Thursday, July 26, 2012

Toripojat at Kauppatori

One of the most unique things about Finnish culture is the abundance of market squares and market halls that thrive in the cities. On our first day out in Helsinki, Corey and I, struggling to follow the map in search of cafes we had marked, stumbled into the Kauppatori market along the water. Spellbound by the colorful vegetable and fruit stands, and intrigued by the reindeer meatballs and moose sausage stalls, we grazed the stands for over an hour. Since it was lunchtime, I decided on reindeer meatballs with potatoes and lingenberry jam (amazing) and Corey ordered a bowl of salmon bisque (also amazing, I tried a bite!).

After lunch we continued through the market, and to our surprise, discovered a little cafe stall selling coffee to a crowded line of customers from two steaming percolators and pastries kept warm in two giant pots on a pair of make-shift stoves. Where were we? We asked ourselves.

We seemed to be surrounded by sailors and old men who seemed quite content, so we ordered exactly what they ordered: a coffee and a possumunkki pastry. This raspberry filled, sugar toped, donut-y confection literally means “young pig” (possu) “priest in a monastery” (munkki), although we aren’t quite sure why, since the shape of the pastry didn’t exactly resemble a young pig-priest. Sometimes you just don’t ask questions.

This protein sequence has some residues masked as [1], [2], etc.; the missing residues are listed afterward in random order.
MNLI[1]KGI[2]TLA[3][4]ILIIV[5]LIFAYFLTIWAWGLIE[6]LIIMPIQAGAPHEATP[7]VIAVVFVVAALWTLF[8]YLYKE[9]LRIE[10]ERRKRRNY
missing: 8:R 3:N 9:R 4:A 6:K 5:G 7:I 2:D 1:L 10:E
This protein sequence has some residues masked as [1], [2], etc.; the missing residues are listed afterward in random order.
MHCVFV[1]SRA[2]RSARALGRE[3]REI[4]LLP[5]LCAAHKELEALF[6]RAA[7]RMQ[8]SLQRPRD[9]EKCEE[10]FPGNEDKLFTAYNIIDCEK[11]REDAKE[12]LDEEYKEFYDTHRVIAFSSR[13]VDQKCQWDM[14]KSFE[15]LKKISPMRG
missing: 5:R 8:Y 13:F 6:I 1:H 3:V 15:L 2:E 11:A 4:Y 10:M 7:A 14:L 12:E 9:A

Pekka Havanto, a talkative Finn drinking coffee and eating one of these possumunkkis, explained that the café (called Toripojat) was known as the President’s café, since the presidential office and town hall is located just across the street. Apparently the President of Finland for 30 years, Urho Kekkonen, was a regular at this cafe in the market, and often brought official diplomats visiting from abroad with him.

Pekka explained that this market square is like a second home for many Helsinki residents. “I come to the market every two weeks to eat fish and then have a cup of coffee and then a cone of ice-cream. I always come to this café,” he said sternly. In response to my question what is Finnish café culture? He said, “We wake up in the morning and must have our cup of coffee. Coffee is a normal, every day routine. It has no luxurious element. Just like bread and butter, you have your coffee.” This "no frills" attitude was very apparent at Toripojat, and although the décor and menu were more than simple, this place seemed to attract everybody – locals, tourists and presidents.

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